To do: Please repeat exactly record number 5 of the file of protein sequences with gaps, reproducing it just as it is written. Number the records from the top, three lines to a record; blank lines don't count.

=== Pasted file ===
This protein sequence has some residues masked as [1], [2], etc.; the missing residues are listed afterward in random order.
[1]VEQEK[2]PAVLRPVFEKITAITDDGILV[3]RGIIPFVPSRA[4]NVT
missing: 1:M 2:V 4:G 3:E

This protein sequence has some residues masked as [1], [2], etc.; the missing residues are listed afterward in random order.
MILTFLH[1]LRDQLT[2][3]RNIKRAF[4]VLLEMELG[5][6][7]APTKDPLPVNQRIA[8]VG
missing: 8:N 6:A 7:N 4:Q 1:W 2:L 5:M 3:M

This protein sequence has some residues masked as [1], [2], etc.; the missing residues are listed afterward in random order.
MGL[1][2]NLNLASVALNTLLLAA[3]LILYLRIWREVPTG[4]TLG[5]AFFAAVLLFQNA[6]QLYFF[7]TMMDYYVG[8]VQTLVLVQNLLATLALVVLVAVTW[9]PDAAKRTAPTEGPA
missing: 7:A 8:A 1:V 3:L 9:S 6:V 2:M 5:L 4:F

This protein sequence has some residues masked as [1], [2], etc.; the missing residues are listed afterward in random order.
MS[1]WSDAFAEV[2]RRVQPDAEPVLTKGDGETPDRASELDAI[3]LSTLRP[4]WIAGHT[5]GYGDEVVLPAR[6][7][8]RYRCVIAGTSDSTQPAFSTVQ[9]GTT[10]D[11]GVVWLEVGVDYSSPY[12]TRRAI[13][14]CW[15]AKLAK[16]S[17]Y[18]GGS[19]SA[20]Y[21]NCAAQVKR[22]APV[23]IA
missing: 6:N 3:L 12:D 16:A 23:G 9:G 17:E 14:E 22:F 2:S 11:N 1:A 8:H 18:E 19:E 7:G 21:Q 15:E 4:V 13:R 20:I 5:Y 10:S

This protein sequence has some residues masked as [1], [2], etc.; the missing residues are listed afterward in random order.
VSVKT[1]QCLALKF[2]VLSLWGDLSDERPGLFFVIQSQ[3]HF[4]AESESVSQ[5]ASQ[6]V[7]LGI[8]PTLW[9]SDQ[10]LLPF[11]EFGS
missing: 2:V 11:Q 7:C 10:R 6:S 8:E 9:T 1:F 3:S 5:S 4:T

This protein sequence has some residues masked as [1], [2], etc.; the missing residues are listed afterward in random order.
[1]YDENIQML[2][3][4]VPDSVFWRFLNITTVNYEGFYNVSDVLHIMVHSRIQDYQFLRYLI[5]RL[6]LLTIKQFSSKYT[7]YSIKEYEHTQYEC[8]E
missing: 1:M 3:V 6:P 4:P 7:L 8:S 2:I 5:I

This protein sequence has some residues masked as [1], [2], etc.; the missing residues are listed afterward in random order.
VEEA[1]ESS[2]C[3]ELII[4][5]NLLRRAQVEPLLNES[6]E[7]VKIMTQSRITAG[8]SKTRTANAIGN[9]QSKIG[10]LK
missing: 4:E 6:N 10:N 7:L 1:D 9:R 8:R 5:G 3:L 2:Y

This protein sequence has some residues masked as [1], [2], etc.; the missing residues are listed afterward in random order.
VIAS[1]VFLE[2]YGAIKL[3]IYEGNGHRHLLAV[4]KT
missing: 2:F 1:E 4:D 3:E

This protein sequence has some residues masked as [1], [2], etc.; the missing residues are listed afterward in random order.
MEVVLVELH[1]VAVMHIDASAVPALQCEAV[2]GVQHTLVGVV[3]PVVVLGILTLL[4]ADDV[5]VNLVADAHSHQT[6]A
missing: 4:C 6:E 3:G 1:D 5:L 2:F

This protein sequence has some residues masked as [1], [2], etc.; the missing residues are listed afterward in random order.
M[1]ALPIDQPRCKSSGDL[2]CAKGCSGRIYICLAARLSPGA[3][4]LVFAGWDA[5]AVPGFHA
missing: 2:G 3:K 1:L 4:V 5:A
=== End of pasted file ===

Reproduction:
This protein sequence has some residues masked as [1], [2], etc.; the missing residues are listed afterward in random order.
VSVKT[1]QCLALKF[2]VLSLWGDLSDERPGLFFVIQSQ[3]HF[4]AESESVSQ[5]ASQ[6]V[7]LGI[8]PTLW[9]SDQ[10]LLPF[11]EFGS
missing: 2:V 11:Q 7:C 10:R 6:S 8:E 9:T 1:F 3:S 5:S 4:T